The article covers the economic and sociological effects of outsourcing and wage arbitrage, and how it affects communities and politics on both sides of the investment shift. It is hard to excerpt, but here is one good bit:
Anna Pasternak, who worked at the new chocolate factory in Skarbimierz, noticed the age of the equipment on the production lines. The wear on the metal caused by decades of Somerdale workers’ hands was the only message the British employees sent to their Polish successors. I met Pasternak in her flat in Brzeg, the nearest sizeable town to Skarbimierz. I asked her how she felt about what had happened to the British factory. ‘I never really thought about it,’ she said. ‘We lost so many jobs here in Brzeg … We didn’t feel sorry that others lost theirs … It’s somewhere else in the world. We don’t physically know these people.’
Barbara Kaśnikowska, the shrewd former head of Wałbrzych zone, suggests, persuasively, that Law and Justice benefited from resentment not of the have-nots towards the haves, but between haves; that as Poland boomed, ordinary people didn’t resent those who’d become super-rich so much as people just like them who, for no good reason, earned twice or three times as much as they did. In her view, Poland’s non-voters didn’t despise Civic Platform: they took its achievements for granted. A Pole, on this analysis, is much more likely to vote to say ‘screw you’ when they are angry than ‘thanks!’ when all’s going well. You can see her point. Andrzej Buła, the marshal of Opole and Civic Platform leader in the province, told me that the EU was funding 40 per cent of the provincial budget, while unemployment had dropped from 14 to 8 per cent. In some counties it’s as low as 5 per cent – essentially full employment. Without the Ukrainians, he said, they’d be short-handed. Yet in the 2015 parliamentary elections Civic Platform lost Opole on a swing of 40 per cent to Law and Justice.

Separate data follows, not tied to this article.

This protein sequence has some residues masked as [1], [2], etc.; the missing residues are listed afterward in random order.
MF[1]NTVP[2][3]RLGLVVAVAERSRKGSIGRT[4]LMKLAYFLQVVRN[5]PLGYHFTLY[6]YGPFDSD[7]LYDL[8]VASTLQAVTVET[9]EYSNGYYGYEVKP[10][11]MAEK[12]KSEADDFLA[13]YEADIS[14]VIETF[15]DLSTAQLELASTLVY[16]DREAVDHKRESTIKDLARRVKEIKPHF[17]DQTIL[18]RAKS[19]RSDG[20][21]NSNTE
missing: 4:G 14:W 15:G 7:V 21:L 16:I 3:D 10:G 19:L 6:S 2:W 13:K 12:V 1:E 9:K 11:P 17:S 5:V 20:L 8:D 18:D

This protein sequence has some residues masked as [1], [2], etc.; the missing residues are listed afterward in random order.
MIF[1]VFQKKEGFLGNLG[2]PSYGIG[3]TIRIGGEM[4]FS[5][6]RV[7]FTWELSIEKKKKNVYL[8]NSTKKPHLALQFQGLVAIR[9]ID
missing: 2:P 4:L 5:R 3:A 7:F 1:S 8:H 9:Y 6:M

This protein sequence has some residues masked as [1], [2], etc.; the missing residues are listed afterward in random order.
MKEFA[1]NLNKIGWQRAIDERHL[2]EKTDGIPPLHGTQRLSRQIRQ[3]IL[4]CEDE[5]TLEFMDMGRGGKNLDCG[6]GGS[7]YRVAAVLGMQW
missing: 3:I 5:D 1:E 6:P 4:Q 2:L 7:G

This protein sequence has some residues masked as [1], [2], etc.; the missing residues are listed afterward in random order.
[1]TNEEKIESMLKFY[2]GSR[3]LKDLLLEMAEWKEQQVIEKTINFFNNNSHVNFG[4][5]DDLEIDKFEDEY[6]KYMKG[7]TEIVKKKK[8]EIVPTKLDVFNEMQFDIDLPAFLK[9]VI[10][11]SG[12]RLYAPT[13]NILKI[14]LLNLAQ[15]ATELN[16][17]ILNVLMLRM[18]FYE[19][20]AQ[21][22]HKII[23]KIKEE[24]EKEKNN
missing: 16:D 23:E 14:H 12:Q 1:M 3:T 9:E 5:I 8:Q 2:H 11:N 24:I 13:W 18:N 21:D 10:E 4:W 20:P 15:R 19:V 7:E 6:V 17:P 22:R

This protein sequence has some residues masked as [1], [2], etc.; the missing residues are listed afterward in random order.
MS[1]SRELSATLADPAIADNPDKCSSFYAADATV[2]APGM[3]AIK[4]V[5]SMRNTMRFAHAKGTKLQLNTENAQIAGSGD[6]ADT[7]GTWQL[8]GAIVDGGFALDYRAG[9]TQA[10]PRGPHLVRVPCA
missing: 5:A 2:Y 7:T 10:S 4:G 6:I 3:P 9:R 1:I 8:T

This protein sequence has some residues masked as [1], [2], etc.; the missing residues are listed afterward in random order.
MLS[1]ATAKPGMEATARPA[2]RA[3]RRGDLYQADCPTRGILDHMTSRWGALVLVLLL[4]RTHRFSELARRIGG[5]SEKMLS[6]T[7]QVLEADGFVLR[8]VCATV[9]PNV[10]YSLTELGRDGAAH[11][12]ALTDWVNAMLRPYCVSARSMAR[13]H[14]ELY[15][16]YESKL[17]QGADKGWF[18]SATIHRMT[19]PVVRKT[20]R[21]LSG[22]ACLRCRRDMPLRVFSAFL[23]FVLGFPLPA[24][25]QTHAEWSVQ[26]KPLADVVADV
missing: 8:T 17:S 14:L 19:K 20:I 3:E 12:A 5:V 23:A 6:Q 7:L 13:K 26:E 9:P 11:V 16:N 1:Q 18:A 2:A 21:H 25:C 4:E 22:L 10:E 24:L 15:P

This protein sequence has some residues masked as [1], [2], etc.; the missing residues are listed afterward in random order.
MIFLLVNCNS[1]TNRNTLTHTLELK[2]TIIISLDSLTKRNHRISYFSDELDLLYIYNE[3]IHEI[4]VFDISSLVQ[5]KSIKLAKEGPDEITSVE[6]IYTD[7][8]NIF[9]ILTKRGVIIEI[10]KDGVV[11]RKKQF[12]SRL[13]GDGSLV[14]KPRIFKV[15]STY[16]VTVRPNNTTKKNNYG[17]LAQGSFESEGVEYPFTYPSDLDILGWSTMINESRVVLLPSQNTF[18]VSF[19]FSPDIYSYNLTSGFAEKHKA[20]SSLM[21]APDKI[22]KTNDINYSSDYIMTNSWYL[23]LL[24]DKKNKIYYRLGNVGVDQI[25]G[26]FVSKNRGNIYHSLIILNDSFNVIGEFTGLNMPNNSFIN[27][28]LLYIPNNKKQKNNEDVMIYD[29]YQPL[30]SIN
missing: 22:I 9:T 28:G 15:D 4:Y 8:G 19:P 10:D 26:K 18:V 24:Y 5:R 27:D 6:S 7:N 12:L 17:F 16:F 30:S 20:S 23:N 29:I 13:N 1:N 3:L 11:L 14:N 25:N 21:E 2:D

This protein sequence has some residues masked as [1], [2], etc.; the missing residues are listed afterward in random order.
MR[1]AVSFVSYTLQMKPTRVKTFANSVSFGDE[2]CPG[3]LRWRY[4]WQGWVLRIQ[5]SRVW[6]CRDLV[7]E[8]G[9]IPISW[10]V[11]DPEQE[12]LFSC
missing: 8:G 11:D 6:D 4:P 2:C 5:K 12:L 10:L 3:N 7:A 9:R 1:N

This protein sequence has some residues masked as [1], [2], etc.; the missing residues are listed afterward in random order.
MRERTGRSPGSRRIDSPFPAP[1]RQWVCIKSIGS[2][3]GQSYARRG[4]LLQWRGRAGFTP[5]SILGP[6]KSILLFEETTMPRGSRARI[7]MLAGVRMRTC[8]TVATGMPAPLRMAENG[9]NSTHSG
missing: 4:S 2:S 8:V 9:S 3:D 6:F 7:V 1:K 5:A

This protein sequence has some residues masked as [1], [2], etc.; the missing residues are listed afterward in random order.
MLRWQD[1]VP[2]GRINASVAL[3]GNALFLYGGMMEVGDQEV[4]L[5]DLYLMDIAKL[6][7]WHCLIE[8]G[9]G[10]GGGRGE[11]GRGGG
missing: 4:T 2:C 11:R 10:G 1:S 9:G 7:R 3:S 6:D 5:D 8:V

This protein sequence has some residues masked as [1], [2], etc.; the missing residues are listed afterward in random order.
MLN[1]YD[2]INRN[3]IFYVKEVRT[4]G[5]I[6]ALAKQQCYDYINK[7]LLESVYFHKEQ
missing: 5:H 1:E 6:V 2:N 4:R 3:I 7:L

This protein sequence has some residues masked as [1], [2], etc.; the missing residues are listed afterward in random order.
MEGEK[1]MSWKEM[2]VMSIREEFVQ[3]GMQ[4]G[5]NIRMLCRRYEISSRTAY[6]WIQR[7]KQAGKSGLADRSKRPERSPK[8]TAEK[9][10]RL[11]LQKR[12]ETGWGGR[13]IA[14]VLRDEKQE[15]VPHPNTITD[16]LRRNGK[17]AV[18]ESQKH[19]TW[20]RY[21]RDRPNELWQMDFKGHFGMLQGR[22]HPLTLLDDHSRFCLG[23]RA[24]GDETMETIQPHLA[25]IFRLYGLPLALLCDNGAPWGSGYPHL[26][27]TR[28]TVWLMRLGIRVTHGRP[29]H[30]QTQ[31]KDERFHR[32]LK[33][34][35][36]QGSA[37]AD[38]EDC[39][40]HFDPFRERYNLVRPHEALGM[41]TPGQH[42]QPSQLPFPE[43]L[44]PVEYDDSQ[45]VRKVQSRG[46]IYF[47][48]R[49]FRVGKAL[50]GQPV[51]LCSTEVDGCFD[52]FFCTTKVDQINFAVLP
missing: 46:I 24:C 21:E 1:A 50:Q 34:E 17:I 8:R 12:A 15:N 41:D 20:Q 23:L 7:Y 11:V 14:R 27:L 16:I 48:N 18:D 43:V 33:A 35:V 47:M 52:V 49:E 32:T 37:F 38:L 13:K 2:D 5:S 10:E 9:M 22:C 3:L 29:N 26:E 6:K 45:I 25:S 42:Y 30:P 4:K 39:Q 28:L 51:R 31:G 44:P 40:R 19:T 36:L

Every paraagraph is excellent, strongly recommended.